Arroganza e autorità

WASHINGTON, DC – Ultimamente, parlando della crisi del 2008-2010, i banchieri centrali americani ed europei non fanno che pronunciare il seguente verdetto: «Abbiamo tenuto bene». A detta loro, i vari interventi governativi a sostegno del sistema finanziario hanno contribuito a stabilizzare la situazione. In effetti, visto e considerato che gli acquisti di asset della Federal Reserve americana hanno creato denaro (poi trasferito al Tesoro statunitense), cosa avrebbe potuto andare storto?

Metterla in questi termini vuol dire però, nel migliore dei casi, andare incontro a una delusione. Nella peggiore delle ipotesi, invece, crea solo un’immagine di arroganza che può ledere la credibilità su cui si fonda l’autorità delle banche centrali.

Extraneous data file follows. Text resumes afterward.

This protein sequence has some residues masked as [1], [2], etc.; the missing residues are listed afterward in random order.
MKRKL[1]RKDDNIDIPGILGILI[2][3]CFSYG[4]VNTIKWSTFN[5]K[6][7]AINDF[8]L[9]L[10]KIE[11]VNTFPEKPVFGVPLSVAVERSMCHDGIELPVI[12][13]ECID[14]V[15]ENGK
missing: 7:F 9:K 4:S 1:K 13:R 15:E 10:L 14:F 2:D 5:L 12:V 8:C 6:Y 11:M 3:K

Il costo reale della crisi non si misura dai bilanci (ossia dagli utili e dalle perdite) di una qualsiasi banca centrale, o dalla possibilità o meno che il Troubled Asset Relief Program (TARP), gestito dal Dipartimento del Tesoro, abbia creato o perso denaro nelle sue varie attività.

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